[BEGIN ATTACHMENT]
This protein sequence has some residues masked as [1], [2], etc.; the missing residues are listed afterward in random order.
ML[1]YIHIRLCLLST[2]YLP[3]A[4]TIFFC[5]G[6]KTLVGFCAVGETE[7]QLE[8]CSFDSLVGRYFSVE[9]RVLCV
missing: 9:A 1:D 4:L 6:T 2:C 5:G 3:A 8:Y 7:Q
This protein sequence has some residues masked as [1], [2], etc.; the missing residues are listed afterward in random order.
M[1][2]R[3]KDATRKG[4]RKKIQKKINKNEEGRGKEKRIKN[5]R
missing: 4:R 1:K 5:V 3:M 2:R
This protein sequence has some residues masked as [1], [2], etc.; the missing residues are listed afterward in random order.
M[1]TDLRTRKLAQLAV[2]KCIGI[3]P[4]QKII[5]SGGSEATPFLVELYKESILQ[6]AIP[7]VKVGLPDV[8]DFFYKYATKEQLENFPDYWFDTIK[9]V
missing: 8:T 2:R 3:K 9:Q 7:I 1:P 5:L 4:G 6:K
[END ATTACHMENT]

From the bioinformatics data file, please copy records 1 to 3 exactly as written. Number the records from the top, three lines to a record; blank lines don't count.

This protein sequence has some residues masked as [1], [2], etc.; the missing residues are listed afterward in random order.
ML[1]YIHIRLCLLST[2]YLP[3]A[4]TIFFC[5]G[6]KTLVGFCAVGETE[7]QLE[8]CSFDSLVGRYFSVE[9]RVLCV
missing: 9:A 1:D 4:L 6:T 2:C 5:G 3:A 8:Y 7:Q
This protein sequence has some residues masked as [1], [2], etc.; the missing residues are listed afterward in random order.
M[1][2]R[3]KDATRKG[4]RKKIQKKINKNEEGRGKEKRIKN[5]R
missing: 4:R 1:K 5:V 3:M 2:R
This protein sequence has some residues masked as [1], [2], etc.; the missing residues are listed afterward in random order.
M[1]TDLRTRKLAQLAV[2]KCIGI[3]P[4]QKII[5]SGGSEATPFLVELYKESILQ[6]AIP[7]VKVGLPDV[8]DFFYKYATKEQLENFPDYWFDTIK[9]V
missing: 8:T 2:R 3:K 9:Q 7:I 1:P 5:L 4:G 6:K